As already stated, there had been no previous planning at all for any military action in J & K. The first troops were flown to Srinagar with hardly a couple of days of planning and preparation. The liberation of the Valley in early November 1947, was a splendid feat of arms by 161 Brigade fighting against hordes of raiders. This single Brigade managed to hold its own throughout the long winter of 1947-48 when its only Line of Communication was blocked by snow. Large areas in the Tithwal, Naushera and Rajauri sectors were liberated from the invaders, and were held against repeated attacks by vastly superior numbers of the enemy. Naturally, the Indian Army also suffered setbacks, minor and major, at several places such as Jhangar, Pandu, Kargil and Skardu. But the situation was fully restored at Jhangar and Kargil. The long siege of Poonch was finally broken and Gurez and Drass areas were successfully recaptured against tremendous odds. The Army won five Param Vir Chakras, forty-seven Maha Vir Chakras and 284 Vir Chakra awards, including three twin awards of Vir Chakra, during the J & K Operations 1947 – 48.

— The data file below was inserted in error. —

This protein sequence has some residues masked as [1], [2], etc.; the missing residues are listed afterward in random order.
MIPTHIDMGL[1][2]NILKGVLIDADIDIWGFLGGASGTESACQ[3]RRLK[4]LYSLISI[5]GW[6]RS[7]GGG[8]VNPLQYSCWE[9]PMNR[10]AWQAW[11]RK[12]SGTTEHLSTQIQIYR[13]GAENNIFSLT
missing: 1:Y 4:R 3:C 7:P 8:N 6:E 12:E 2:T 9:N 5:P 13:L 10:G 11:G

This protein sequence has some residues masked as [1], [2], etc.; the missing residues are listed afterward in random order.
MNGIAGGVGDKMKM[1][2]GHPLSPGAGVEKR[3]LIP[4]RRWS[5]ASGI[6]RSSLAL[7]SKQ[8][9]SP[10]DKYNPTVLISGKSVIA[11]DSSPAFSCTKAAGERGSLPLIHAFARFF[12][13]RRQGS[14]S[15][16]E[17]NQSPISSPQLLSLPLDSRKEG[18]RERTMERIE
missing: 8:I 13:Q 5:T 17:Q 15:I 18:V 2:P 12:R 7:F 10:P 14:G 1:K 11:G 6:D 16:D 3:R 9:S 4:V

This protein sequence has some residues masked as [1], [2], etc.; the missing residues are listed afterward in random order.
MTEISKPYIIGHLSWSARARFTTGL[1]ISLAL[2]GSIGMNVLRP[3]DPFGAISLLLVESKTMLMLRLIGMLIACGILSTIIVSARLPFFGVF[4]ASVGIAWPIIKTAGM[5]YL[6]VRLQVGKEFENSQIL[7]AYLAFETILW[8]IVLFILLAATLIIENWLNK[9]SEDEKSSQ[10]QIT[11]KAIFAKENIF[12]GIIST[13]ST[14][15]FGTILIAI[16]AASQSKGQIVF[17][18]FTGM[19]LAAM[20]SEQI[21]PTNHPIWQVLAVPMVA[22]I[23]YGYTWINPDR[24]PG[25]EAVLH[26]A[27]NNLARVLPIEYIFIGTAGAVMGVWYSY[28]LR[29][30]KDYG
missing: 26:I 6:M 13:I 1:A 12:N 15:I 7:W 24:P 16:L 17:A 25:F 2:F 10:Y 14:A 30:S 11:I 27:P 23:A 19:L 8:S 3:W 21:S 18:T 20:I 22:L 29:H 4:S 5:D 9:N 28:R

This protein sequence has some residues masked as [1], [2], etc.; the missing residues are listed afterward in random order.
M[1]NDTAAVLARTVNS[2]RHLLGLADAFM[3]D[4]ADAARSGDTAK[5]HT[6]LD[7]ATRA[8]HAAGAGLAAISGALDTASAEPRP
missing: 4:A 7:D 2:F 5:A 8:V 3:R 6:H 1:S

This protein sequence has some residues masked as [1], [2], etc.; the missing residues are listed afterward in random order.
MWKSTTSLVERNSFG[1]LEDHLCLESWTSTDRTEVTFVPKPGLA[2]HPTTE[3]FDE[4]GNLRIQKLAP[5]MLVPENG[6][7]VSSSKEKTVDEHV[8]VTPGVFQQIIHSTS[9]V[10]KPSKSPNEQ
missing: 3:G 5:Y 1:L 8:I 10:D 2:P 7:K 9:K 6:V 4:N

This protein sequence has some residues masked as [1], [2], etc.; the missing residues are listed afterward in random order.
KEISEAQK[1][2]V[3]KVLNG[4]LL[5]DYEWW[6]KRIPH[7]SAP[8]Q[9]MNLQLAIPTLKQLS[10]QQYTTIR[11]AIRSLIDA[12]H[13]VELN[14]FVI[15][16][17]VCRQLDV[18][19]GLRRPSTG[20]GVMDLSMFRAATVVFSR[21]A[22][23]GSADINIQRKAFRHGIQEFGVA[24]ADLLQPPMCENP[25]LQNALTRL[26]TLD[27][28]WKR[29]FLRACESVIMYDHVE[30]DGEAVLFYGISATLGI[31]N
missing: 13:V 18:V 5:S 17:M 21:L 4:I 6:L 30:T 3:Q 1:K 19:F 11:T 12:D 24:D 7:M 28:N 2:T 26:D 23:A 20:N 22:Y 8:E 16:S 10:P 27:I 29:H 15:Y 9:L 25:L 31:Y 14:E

During the long campaign, the Indian Army lost 76 officers, 31 JCOs and 996 Other Ranks killed, making a total of 1103. The wounded totaled 3152, including 81 officers and 107 JCOs. Apart from these casualties, it appears that the J & K State Forces lost no less than 1990 officers and men killed, died of wounds, or missing presumed killed. The small Royal Indian Air Force (RIAF) lost a total of 32 officers and men who laid down their lives for the nation during these operations. In this roll of honour, there were no less than 9 officers. The enemy casualties were definitely many times the total of Indian Army and RIAF casualties, and one estimate concluded that the enemy suffered 20,000 casualties, including 6000 killed.